Phil: It's fine for one person to be the money manager, the person who actually pays the bills. But it still has to be a partnership. I hate it when I meet with a couple and one of them says, "Oh, well, he handles all the bills. You both need to participate in this plan.
Phil: First of all, I don't believe in divided loyalties. When you get married, your loyalty, first and foremost, is to your spouse, and to the family that you create together. You know the saying that good fences make good neighbors?
Well, sometimes electrified fences make for good in-laws. Now, that's not to say that you shouldn't be close to your family. But if you're in a situation where your mother-in-law is constantly butting into your life and offering opinions, and you feel like your husband is always siding with her rather than you…. Guess whose problem that is? It's not yours. It's your husband's. Each person should take care of their own family tree, because you've got the most history with your mom, and he's got the most history with his parents.
Therefore, if you've got a mother who is just on your husband's case all the time about this or that, or how you ought to be raising your kids, step up and say something to her.
Don't make it your husband's battle. And accordingly, if your mother-in-law is getting on your last nerve, say to your husband: "She's your mother, you get her to back off. Make it clear: She's your mother, you get her under control.
You get her outside the electric fence; you get her to stop encroaching on our life. Robin: Our oldest son, Jay, is married now, so I'm able to offer the mother-in-law's perspective. When Jay and Erica were first engaged, people were joking with me because I've wanted a grandchild for as long as I can remember Phil: You've wanted one since the day we got married.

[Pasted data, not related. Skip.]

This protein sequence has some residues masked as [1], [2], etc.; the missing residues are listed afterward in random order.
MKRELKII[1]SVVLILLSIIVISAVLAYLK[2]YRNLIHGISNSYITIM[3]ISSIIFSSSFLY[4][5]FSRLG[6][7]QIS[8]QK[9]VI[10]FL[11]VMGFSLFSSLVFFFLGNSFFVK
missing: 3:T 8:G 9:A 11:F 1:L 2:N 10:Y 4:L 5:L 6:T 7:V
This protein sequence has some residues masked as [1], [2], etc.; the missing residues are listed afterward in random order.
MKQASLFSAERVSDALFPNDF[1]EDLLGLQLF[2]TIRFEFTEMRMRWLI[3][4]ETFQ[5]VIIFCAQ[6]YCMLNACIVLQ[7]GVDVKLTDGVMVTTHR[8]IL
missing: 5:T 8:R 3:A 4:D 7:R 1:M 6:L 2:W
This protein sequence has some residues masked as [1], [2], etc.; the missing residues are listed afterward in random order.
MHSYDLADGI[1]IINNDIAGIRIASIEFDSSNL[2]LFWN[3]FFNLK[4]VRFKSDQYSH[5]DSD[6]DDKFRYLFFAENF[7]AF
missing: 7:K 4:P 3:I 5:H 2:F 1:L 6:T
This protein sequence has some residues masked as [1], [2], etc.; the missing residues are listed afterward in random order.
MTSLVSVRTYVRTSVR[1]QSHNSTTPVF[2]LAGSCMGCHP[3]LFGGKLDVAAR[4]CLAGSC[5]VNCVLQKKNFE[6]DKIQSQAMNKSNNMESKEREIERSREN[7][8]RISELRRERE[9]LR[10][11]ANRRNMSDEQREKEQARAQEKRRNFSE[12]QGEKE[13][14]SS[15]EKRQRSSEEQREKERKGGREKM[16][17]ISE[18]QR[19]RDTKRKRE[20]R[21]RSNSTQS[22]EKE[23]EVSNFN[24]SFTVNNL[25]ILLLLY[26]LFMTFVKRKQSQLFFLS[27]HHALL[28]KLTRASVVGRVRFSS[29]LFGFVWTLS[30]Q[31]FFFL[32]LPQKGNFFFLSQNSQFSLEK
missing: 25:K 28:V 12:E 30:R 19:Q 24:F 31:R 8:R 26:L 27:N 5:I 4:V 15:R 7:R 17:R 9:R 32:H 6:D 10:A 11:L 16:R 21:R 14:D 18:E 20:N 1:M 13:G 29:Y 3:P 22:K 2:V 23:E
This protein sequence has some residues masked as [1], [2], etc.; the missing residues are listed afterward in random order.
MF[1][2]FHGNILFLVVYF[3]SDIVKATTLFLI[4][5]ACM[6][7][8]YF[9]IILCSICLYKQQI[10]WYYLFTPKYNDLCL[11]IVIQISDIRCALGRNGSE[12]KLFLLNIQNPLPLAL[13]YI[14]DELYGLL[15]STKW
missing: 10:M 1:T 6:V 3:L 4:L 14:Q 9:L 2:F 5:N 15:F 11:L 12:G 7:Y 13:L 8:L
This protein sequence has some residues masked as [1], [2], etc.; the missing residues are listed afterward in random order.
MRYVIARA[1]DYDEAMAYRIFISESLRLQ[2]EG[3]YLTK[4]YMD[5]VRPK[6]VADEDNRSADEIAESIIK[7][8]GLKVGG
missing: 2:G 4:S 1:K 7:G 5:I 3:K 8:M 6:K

Robin: So when they announced that they were engaged, I immediately started saying, "Oh, I want a grandbaby!
I want a grandbaby! I said to her later, "I want to apologize, because it wasn't right for me to say that, even in jest. I don't want you to think that I'd put that kind of pressure on you or make you uncomfortable.
Phil: It's great if the in-laws themselves put up boundaries.
But if they won't, it's up to their grown kids to do it, and enforce them. Phil: If parents aren't united in terms of discipline, rewards, lifestyle, focus, morals, values — all the things that ultimately define who that child becomes — then the child is going to be a product of inconsistency, and that creates confusion.
The number one situation to avoid is any sort of good-cop, bad-cop parenting setup, where Mom's always kind of indulgent and Dad is a harsh drill sergeant. Children want stability, they want predictability, they want consistency.
They want to know that parents speak with one voice — and let me say that this even applies in a divorce situation.
What is the law in one household should be the law in the other; parents can be divorced but still remain united in what is and is not OK for their kids.
But negotiations about what sort of rules and discipline you're going to enforce need to take place outside of a child's presence. Trust Factors You are dating a married man, after all. This means he has been dishonest with his wife. How can you trust him when it comes to your relationship? What kind of person takes up with someone else while still married? He might tell you he and his wife are both OK with the situation, but you just don't know. He might say his wife is a horrible person and try to put her down, but again, you don't know.
It's not a good sign that he'll cheat on someone instead of being honest and working on the relationship. If his wife really is as horrible as he says she is, that calls into question his taste and judgment in women. If he has a pattern of not choosing the right woman for him, that doesn't bode well for your relationship. Guilt Issues You don't know the nature of his relationship with his wife. However, when you put yourself in his wife's shoes, you see things differently.
How would you feel if that happened to you? But in this situation, you are the other woman and you are coming between him and his family. Guilt can set in as you think about what you are doing to his wife.
Loneliness and Depression You're going to spend many nights alone when you date a married man. He might give you the excuse that he needs to do something with the kids.
You might go a week or more without seeing him. If this goes on for years, you will suffer a lot to live your relationship around his life and schedule. You basically will live according to his whims.